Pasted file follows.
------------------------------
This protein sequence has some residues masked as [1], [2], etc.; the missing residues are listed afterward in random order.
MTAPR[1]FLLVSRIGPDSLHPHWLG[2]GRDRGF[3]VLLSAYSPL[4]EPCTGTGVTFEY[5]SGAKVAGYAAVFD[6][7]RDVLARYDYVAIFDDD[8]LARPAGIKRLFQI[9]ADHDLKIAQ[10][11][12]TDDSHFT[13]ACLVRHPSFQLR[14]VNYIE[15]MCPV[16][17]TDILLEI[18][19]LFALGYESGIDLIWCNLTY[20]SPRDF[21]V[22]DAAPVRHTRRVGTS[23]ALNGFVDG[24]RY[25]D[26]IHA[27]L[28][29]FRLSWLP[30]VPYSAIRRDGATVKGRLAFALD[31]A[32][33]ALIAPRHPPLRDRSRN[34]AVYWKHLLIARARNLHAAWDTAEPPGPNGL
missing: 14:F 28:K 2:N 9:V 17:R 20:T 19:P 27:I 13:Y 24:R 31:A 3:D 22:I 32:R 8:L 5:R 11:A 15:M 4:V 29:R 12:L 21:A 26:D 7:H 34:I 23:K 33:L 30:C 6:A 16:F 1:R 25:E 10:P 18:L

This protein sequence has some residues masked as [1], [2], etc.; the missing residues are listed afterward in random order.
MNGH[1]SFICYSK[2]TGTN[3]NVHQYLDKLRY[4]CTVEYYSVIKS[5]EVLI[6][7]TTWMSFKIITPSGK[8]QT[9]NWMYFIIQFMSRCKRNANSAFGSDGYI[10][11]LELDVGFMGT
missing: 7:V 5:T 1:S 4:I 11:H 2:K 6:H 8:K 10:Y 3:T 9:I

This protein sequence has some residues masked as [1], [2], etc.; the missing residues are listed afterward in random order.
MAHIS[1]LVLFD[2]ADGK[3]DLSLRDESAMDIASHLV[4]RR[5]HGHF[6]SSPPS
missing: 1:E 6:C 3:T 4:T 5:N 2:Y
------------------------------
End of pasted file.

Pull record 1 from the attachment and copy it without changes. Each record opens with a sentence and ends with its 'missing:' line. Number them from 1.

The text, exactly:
This protein sequence has some residues masked as [1], [2], etc.; the missing residues are listed afterward in random order.
MTAPR[1]FLLVSRIGPDSLHPHWLG[2]GRDRGF[3]VLLSAYSPL[4]EPCTGTGVTFEY[5]SGAKVAGYAAVFD[6][7]RDVLARYDYVAIFDDD[8]LARPAGIKRLFQI[9]ADHDLKIAQ[10][11][12]TDDSHFT[13]ACLVRHPSFQLR[14]VNYIE[15]MCPV[16][17]TDILLEI[18][19]LFALGYESGIDLIWCNLTY[20]SPRDF[21]V[22]DAAPVRHTRRVGTS[23]ALNGFVDG[24]RY[25]D[26]IHA[27]L[28][29]FRLSWLP[30]VPYSAIRRDGATVKGRLAFALD[31]A[32][33]ALIAPRHPPLRDRSRN[34]AVYWKHLLIARARNLHAAWDTAEPPGPNGL
missing: 14:F 28:K 2:N 9:V 17:R 20:T 19:P 27:I 13:Y 24:R 31:A 3:D 22:I 32:R 8:L 5:R 11:A 15:M 4:V 29:R 12:L 21:A 26:D 7:H 34:I 23:K 33:L 30:C 6:A 16:F 1:R 25:E 10:P 18:L